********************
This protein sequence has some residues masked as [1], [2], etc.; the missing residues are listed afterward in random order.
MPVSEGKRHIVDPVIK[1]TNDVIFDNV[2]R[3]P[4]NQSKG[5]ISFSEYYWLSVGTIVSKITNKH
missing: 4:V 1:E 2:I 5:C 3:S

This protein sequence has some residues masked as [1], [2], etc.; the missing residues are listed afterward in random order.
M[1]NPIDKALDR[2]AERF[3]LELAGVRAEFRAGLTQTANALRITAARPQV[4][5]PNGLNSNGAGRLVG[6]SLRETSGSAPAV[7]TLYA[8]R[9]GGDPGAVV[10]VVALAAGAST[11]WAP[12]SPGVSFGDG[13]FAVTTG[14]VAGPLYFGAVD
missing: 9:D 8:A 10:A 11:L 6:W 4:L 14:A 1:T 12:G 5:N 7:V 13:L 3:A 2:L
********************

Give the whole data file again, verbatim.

This protein sequence has some residues masked as [1], [2], etc.; the missing residues are listed afterward in random order.
MPVSEGKRHIVDPVIK[1]TNDVIFDNV[2]R[3]P[4]NQSKG[5]ISFSEYYWLSVGTIVSKITNKH
missing: 4:V 1:E 2:I 5:C 3:S

This protein sequence has some residues masked as [1], [2], etc.; the missing residues are listed afterward in random order.
M[1]NPIDKALDR[2]AERF[3]LELAGVRAEFRAGLTQTANALRITAARPQV[4][5]PNGLNSNGAGRLVG[6]SLRETSGSAPAV[7]TLYA[8]R[9]GGDPGAVV[10]VVALAAGAST[11]WAP[12]SPGVSFGDG[13]FAVTTG[14]VAGPLYFGAVD
missing: 9:D 8:A 10:A 11:L 6:W 4:L 14:A 1:T 12:G 5:N 7:V 13:L 3:A 2:L